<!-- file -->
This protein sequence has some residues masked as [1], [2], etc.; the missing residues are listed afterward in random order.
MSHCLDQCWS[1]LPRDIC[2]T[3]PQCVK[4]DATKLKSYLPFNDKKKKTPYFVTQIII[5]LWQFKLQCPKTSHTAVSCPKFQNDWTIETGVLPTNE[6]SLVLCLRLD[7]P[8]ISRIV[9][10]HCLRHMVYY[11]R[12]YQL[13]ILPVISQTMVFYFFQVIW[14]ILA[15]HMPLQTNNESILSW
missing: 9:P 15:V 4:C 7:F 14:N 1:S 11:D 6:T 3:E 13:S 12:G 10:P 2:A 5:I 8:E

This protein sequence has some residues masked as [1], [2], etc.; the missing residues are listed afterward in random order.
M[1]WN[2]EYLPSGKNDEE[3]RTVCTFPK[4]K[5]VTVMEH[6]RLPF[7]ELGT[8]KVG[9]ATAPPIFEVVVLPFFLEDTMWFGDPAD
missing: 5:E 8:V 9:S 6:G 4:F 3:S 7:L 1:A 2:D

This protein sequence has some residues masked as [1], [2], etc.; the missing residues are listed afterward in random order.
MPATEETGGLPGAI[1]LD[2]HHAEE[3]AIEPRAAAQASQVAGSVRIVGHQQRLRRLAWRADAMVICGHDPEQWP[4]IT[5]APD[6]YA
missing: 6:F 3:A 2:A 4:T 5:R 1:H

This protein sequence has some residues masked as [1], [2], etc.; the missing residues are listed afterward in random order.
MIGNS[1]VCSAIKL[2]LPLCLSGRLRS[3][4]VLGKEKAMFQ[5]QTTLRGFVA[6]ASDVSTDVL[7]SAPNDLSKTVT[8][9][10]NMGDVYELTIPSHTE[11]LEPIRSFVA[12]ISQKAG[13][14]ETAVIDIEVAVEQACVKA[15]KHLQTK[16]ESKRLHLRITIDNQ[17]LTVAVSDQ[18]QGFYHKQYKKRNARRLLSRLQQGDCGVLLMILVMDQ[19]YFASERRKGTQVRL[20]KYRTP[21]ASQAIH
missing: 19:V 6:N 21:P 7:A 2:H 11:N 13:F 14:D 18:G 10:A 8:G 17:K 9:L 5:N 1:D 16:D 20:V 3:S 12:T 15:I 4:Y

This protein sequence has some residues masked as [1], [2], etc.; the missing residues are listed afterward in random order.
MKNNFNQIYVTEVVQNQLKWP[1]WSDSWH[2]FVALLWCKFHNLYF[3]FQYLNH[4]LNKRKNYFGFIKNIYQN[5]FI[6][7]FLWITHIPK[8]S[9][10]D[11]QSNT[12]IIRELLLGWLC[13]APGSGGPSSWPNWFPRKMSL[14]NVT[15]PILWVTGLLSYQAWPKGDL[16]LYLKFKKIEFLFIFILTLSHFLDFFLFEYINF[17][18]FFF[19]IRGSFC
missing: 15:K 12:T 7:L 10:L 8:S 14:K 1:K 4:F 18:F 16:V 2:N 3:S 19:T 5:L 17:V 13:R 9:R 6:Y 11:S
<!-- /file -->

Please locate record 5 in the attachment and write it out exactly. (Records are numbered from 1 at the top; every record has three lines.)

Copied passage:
This protein sequence has some residues masked as [1], [2], etc.; the missing residues are listed afterward in random order.
MKNNFNQIYVTEVVQNQLKWP[1]WSDSWH[2]FVALLWCKFHNLYF[3]FQYLNH[4]LNKRKNYFGFIKNIYQN[5]FI[6][7]FLWITHIPK[8]S[9][10]D[11]QSNT[12]IIRELLLGWLC[13]APGSGGPSSWPNWFPRKMSL[14]NVT[15]PILWVTGLLSYQAWPKGDL[16]LYLKFKKIEFLFIFILTLSHFLDFFLFEYINF[17][18]FFF[19]IRGSFC
missing: 15:K 12:T 7:L 10:L 8:S 14:K 1:K 4:F 18:F 16:V 2:N 3:S 19:T 5:L 17:V 13:R 9:R 6:Y 11:S